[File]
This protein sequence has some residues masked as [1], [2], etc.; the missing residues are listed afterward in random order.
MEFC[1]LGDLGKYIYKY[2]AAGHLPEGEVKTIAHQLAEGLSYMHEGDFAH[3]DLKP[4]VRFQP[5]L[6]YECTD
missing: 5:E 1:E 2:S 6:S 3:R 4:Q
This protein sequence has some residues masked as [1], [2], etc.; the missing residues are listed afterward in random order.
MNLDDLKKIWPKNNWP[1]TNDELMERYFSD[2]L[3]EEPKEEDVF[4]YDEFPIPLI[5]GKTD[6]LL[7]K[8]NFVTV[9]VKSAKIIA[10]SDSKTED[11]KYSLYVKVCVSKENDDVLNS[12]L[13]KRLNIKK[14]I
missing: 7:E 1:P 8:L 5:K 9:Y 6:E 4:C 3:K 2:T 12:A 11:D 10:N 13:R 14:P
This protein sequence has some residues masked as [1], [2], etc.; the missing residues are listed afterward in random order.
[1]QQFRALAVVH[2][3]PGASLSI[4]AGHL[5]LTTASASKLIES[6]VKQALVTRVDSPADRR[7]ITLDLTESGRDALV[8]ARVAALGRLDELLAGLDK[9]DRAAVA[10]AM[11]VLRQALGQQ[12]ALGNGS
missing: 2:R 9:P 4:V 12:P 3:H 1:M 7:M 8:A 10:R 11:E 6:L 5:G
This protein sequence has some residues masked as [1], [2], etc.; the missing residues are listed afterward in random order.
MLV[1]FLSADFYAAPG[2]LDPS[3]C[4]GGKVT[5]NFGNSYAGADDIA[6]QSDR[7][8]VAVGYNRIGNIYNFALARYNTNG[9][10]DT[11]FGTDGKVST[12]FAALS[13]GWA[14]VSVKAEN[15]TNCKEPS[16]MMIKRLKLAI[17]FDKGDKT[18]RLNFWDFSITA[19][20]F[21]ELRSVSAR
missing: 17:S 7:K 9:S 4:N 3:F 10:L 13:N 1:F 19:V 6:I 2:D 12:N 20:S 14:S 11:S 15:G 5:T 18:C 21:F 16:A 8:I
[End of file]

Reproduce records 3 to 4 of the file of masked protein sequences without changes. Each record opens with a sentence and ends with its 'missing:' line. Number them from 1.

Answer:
This protein sequence has some residues masked as [1], [2], etc.; the missing residues are listed afterward in random order.
[1]QQFRALAVVH[2][3]PGASLSI[4]AGHL[5]LTTASASKLIES[6]VKQALVTRVDSPADRR[7]ITLDLTESGRDALV[8]ARVAALGRLDELLAGLDK[9]DRAAVA[10]AM[11]VLRQALGQQ[12]ALGNGS
missing: 2:R 9:P 4:V 12:P 3:H 1:M 7:M 8:A 10:R 11:E 6:L 5:G
This protein sequence has some residues masked as [1], [2], etc.; the missing residues are listed afterward in random order.
MLV[1]FLSADFYAAPG[2]LDPS[3]C[4]GGKVT[5]NFGNSYAGADDIA[6]QSDR[7][8]VAVGYNRIGNIYNFALARYNTNG[9][10]DT[11]FGTDGKVST[12]FAALS[13]GWA[14]VSVKAEN[15]TNCKEPS[16]MMIKRLKLAI[17]FDKGDKT[18]RLNFWDFSITA[19][20]F[21]ELRSVSAR
missing: 17:S 7:K 9:S 4:N 3:F 10:L 13:N 1:F 19:V 6:I 2:D 12:N 20:S 14:S 11:S 15:G 5:T 18:C 21:F 16:A 8:I